Language and Gestures

 

Autistic individuals use fewer words in storytelling, especially as they relate to the internal and mental states of others.  Females on the autism spectrum are noted to use more words describing internal states and explained internal states more often than boys with ASD.  Girls may use more “vivid” gestures while communicating, showing increased energy and more visibility to examiners.  The use of more vivid gestures may help mask communication deficits.  In other communication areas results were mixed, with girls showing some advantage over boys in some studies and others showing no difference.

 

Observation and Imitation

 

Numerous reports note that autistic females have a greater ability than males to observe and imitate others by copying mannerisms, voice, and persona.  This is a form of social echolalia, where she acts the part of another person.  For some females, the need to observe and systemize human social interaction, and therefore behave in a more socially appropriate way, is her restricted interest or RRBI.  Experts often describe this as “camouflaging” autism.  Females are often believed to be more self-aware and in some cases, make extra effort to camouflage themselves to fit in.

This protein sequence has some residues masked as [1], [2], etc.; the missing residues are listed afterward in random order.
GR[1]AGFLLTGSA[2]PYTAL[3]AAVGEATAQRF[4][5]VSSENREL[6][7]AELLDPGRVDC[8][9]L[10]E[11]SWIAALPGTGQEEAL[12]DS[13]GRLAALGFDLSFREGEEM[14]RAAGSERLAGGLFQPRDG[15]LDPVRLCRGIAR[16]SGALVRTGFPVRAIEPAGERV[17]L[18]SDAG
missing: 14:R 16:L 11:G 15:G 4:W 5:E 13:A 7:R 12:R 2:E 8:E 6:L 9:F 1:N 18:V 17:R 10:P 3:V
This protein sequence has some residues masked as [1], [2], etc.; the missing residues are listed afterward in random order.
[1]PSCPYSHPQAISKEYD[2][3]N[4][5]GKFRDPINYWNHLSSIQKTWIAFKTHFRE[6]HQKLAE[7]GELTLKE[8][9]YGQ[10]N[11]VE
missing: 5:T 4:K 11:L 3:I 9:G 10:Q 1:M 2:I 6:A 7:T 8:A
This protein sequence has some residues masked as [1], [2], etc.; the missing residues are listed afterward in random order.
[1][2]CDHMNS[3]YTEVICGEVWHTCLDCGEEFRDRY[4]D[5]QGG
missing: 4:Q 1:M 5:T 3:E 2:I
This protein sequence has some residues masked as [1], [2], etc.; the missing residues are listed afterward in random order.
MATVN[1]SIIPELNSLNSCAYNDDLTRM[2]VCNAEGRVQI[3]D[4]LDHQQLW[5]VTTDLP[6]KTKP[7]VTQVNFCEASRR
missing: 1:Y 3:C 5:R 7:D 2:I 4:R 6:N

Friendships

 

Findings are mixed as to whether there is any difference for females in developing and maintaining friendships than males, but when they exist the problems are different.  This may mean that females have greater ability to initiate friendship but greater impairment than males in maintaining them.

 

Empathy

 

While in the general population, women have higher levels of empathy than men; in ASD, both women and men have a diminished ability to display outward signs of empathy towards others.  Women in one study self-reported levels of empathy more like typically-developed men than typically-developed women.  Expectations are often greater of autistic women than autistic males to display sensitivity and empathy, as these are qualities attributed to women, and autistic females may have greater abilities in this area than autistic males.

 

Executive Function and Theory of Mind

 

There is some evidence of increased challenges with executive function in females as compared to males.  Per a large systematic review, there are no differences noted in theory of mind skills.  Despite this, milder impairments were seen in results of the Autism Diagnostic Observation Schedule (ADOS), a diagnostic test used by educators and clinicians.  This is one reason why the validity of the ADOS in girls in under question.

 

Sensory Challenges

 

Though not part of the diagnostic criteria for ASD, sensory issues or “unusual sensory responses” are common in autistic individuals and account for a large portion of the heterogeneity in autistic expression.  Sensory issues can have a significant impact on daily life and function.  While women and girls may have more sensory challenges then men and boys, there is little information to help understand what constitutes those differences.